Leadership Centre

Supporting leadership capacity building within Ontario.

Leadership Centre website

Enhancing leadership competencies, facilitating thoughtful discussion and examination of leadership issues for public health professionals.

Visit site

Community Food Advisor

Promoting safe and nutritious food selection, preparation and storage practices.

Community Food Advisor website

Community Food Advisors work in their community to improve and promote safe and healthy food selection, preparation, and storage practices.

Visit site

Public Health and You

Your questions about public health answered...all in one place.

Public Health and You website

Learn about why public health plays a vital role in ensuring the health of communities across Ontario!

Visit site

Ontario Public Health Association

Committed to improving the health of Ontarians.

OPHA website

Since 1949, OPHA has served as a catalyst for development in the Public Health sector.

Visit site

Nutrition Resource Centre

Credible public health nutrition at your fingertips.

Nutrition Resource Centre website

Strengthening the capacity of health professionals across all care settings and in all communities across Ontario.

Visit site

Closet Cake Eater No More

Closet Cake Eater No More
Our next #30in30 #nutritionmonth blog post is from Laura Baum, MScFN(c), RD(c), BScFN. Thank you for submitting!
I am tired of being asked “so are you a REALLY healthy eater” every time I tell someone I am studying dietetics. I often find myself having to explain “dietetics”, simplifying it to “foods and nutrition” after being looked at with a perplexed face.
“Are you a closet cake eater?” I once was asked.  NO - I love cake.  I will eat cake with anyone at any time.  People automatically think that because I am studying dietetics, I am the food police, judging their food choices.  I absolutely do not care if you bought brownies or cookies from a bake sale. For the record, there have been many times during my stressful 6 years of schooling where spoonfuls of Nutella have gone straight from the jar into my mouth.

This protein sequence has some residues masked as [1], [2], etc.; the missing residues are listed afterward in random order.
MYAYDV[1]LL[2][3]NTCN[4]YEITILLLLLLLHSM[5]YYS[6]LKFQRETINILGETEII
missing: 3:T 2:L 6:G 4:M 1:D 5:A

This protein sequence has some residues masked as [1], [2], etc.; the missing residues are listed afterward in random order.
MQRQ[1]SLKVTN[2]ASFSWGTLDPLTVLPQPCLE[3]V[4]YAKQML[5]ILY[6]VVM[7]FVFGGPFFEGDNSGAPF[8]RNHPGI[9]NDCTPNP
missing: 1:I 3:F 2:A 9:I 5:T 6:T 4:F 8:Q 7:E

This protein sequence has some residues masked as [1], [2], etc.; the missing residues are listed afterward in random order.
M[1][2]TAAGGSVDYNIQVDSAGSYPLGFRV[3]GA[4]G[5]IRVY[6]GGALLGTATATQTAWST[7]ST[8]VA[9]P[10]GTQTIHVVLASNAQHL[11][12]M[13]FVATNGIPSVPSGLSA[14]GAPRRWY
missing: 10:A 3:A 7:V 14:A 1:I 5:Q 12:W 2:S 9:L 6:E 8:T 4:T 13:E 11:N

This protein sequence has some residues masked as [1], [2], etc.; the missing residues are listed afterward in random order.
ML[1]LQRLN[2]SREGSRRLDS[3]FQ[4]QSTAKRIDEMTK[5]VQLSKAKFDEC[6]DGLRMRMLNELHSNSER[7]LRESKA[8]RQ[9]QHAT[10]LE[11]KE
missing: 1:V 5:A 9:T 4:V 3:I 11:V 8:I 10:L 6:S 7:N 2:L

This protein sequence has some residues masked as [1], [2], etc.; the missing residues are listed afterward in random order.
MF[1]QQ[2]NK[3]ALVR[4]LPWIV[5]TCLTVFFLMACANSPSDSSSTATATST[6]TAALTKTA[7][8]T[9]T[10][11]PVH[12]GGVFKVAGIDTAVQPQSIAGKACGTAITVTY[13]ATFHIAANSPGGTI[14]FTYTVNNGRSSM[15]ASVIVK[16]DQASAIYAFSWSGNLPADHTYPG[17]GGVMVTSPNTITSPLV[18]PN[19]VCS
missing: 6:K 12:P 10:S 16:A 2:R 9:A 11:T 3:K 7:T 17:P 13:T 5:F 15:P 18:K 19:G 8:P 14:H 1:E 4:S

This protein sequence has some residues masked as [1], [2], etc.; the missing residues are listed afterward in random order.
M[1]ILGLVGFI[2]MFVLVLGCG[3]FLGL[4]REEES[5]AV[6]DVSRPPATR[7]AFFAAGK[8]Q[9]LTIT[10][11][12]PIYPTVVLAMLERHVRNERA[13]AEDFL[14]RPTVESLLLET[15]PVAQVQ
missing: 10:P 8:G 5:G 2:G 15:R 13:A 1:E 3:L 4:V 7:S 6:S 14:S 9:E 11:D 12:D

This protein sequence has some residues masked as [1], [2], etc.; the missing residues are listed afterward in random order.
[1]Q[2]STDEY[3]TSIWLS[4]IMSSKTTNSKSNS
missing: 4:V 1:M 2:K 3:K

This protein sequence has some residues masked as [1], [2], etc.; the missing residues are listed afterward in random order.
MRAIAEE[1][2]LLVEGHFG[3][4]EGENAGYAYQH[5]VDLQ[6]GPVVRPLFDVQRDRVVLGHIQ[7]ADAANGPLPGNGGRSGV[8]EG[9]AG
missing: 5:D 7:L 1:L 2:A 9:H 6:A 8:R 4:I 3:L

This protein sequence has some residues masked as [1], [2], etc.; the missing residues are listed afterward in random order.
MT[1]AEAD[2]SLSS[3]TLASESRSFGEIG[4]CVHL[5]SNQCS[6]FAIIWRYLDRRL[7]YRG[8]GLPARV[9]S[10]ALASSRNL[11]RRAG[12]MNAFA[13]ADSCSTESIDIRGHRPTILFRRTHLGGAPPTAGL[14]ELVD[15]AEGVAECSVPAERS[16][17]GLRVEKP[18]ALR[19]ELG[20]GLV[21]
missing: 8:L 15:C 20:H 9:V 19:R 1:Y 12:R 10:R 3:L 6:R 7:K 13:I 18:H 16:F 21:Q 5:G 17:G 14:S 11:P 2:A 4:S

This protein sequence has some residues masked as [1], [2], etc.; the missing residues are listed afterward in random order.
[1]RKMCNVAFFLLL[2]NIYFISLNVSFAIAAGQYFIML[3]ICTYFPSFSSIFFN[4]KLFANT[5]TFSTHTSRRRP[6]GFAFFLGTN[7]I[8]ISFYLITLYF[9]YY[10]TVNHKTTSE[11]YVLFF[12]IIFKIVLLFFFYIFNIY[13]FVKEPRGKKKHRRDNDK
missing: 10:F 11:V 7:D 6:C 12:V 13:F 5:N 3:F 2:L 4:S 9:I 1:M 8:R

While I try to eat well and live a healthy, balanced life, I love and appreciate everything about food.  I love cooking, eating, even grocery shopping!  And yes, I am looking in your grocery cart to see what you are buying, but out of genuine interest, not judgement.  I focus on eating and enjoying everything, in moderation, combined with physical activity. 
I believe that the issue is that many people don’t understand what a Registered Dietitian (RD) does.  I was prompted to write this article after I was asked once too many times about what RD’s do, and thought it was an appropriate time given that this month is Nutrition Month.  The term ‘Registered Dietitian’ is a certified and protected title by the College of Dietitians of Ontario, supported and advocated for by Dietitians of Canada.  To become an RD, one must complete a 4-year undergraduate science degree, complete an accredited internship, and then pass a certification exam.
My undergraduate degree was much more than just ‘How to Eat Healthy 101’.  I will bet that most people do not know that to graduate with a Bachelor of Science degree, Honors Specialization in Foods and Nutrition, one has to complete first and second year chemistry, biochemistry, organic chemistry, microbiology, physiology, computer science, and business administration, just to name a few core courses – and achieve at least a 70% average in each.  By the end of my 4 years, I knew more medical terms and conditions than a psychology student applying to medical school.
To obtain a Master of Science degree in Foods and Nutrition, students do not work on ‘mastering the art of eating well’.  We learn the rules and legislations that govern public food messages, how to critically appraise research publications, how to act in a managerial foodservice administrator’s role, how to affect health changes in community settings, and, how to apply our in-depth nutrition knowledge in a clinical setting.  After the course work, students complete an intensive year of placements as dietetic interns, while also conducting research, working to have a manuscript published.
In a time when our population is rapidly aging; when schools are banning more and more foods due to food allergies; when diet and weight-related illnesses represent a leading cause of preventable deaths in Canada; and, when there is an alarming number of Canadian children who are overweight or obese, who will be on the front lines, creating a better world for us and our families?  Registered Dietitians – who, just for the record, eat cake too!


comments powered by Disqus